Friday, April 7, 2017

Singapore Continues its Controlled Slide of House Prices While Philippine House Prices Decline Slightly in 2016

Almost all countries discussed in this blog post, with the exception of Thailand, have been experiencing rapid growth in home prices that have outstripped inflation by a wide margin.  The gap between home prices and their inflation adjusted levels are at the widest ever, particularly in Singapore, Hong Kong, and the Philippines.


Singapore's home prices have now been declining for thirteen straight quarters, which, according to Bloomberg, is the longest losing streak in five years.  Home prices are still  68.93% above their year-end 2004 levels. Overall prices levels, as measured by inflation have just increased by 28.97% since year end 2004.  In other words, for the past ten years, Singaporean home prices have outpaced inflation by almost than 40 percentage points.


Neighboring Malaysia's House Price Index now stands at 235.06 as of the third quarter 2016, 135.06% higher than year-end 2004 levels.  General price levels as of the third quarter 2016 are only around 34.15% higher than their year end 2004 levels.


In Thailand, which has been experiencing political turmoil for some time, home prices have remained essentially flat since the end of 2004. Home Prices ended 2013 with the index at 100.54, just 0.54% higher than the end of 2004, but showing a substantial recovery since the recent low of 74.08 posted in the third quarter of 2009. Since 2013, home prices have rebounded to 114.69 or 14.69% higher than its year-end 2004 levels, way below its expected inflation adjusted levels. General Price levels are 34.09% above their year-end 2004 levels. In other words, Thailand Home Prices have lagged inflation by as much as 19.40% since their year-end 2004 levels.


Meanwhile, in Indonesia, home prices have shown no signs of slowing down their upward trajectory.  In fact, prices are now at 146.88 or 46.88% above their first quarter 2007 levels. Inflation, however, has marched higher.  General prices are 75.92% above first quarter 2007 levels, lagging inflation by 29.04%.


Philippine house price index stands at 218.47% as of year-end 2016 or over 118.48% above their year-end 2004 levels.  Philippine home prices have posted one of the largest 10 year gains among all the countries considered in this blog post.  Philippine home prices have outstripped inflation by more than fifty percentage points.  General prices stood at 163.35% or 63.35% above their year-end 2004 levels. Like Indonesia, Philippine home prices have so far no signs of slowing down their upward trajectory for the foreseeable future.   The question is, is this momentum sustainable?  Or will the Philippines and Indonesia follow its ASEAN neighbors, Singapore, Malaysia, and Thailand, in exhibiting plateauing or declining house prices?  That remains to be seen.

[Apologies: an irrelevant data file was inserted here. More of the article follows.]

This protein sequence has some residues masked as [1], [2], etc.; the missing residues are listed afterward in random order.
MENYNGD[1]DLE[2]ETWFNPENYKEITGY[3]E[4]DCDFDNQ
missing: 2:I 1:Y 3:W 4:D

Saturday, March 25, 2017

Where are the Imbalances in Philippine Construction?

In our last post, Construction Gross Value as a Percentage of GDP Is at a 25 Year High! - Updated as of 4th Qtr. 2016, we came up with a chart showing this:

As of year-end 2016, this ratio stood at 12.22%, a 25-year high since 1990 and significantly higher than the average construction gross value ratio of 9.65% of GDP throughout this period. Now where are the imbalances taking place?

You'd be surprised by the results. No, not in Metro Manila or anywhere near there. As of the latest available data in 2015, Western Visayas tops the list at 23.86%, almost double the national average of 11.55%. So does Bicol, of all places. Why is that? We don't know. But we aim to find out soon enough.

Source: Philippine Statistics Authority